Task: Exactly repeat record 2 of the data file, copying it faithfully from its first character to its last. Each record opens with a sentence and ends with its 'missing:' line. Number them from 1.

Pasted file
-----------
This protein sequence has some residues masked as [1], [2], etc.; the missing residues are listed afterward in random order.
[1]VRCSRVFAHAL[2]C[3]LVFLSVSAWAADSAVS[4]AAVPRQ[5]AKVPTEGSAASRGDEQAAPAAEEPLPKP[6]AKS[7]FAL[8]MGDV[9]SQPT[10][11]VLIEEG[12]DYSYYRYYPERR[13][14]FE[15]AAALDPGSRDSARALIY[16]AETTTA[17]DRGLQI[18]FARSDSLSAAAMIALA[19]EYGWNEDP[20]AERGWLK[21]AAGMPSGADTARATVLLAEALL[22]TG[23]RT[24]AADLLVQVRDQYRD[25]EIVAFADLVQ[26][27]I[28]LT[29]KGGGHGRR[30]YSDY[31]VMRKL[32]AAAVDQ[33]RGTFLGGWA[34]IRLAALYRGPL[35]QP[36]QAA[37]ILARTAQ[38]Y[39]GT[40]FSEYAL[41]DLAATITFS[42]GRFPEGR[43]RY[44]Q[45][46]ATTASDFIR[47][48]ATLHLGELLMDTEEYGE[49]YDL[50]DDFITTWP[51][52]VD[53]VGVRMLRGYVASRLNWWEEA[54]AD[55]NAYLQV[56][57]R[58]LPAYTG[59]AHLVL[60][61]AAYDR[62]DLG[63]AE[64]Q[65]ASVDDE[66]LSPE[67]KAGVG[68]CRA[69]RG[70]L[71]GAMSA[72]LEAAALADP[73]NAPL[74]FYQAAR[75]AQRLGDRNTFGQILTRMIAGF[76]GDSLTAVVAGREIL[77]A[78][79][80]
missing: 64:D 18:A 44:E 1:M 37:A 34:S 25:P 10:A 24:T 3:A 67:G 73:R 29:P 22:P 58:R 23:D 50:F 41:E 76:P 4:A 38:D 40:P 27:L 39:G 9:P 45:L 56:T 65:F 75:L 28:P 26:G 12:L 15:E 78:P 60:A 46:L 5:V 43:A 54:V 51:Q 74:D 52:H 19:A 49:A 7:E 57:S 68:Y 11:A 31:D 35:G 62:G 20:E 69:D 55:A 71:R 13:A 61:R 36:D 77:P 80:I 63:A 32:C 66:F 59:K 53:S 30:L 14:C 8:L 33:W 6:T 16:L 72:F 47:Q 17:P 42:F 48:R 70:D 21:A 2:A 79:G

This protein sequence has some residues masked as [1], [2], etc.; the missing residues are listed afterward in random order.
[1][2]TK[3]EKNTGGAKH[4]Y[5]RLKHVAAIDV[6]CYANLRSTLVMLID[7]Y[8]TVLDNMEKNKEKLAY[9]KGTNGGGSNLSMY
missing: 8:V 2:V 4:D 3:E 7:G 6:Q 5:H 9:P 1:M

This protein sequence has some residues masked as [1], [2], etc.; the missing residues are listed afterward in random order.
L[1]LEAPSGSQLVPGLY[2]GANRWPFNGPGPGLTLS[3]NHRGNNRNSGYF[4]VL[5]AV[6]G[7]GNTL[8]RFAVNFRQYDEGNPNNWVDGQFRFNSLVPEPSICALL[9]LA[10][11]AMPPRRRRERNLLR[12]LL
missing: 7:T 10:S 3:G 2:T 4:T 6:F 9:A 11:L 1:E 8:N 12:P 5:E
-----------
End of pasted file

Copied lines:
This protein sequence has some residues masked as [1], [2], etc.; the missing residues are listed afterward in random order.
[1][2]TK[3]EKNTGGAKH[4]Y[5]RLKHVAAIDV[6]CYANLRSTLVMLID[7]Y[8]TVLDNMEKNKEKLAY[9]KGTNGGGSNLSMY
missing: 8:V 2:V 4:D 3:E 7:G 6:Q 5:H 9:P 1:M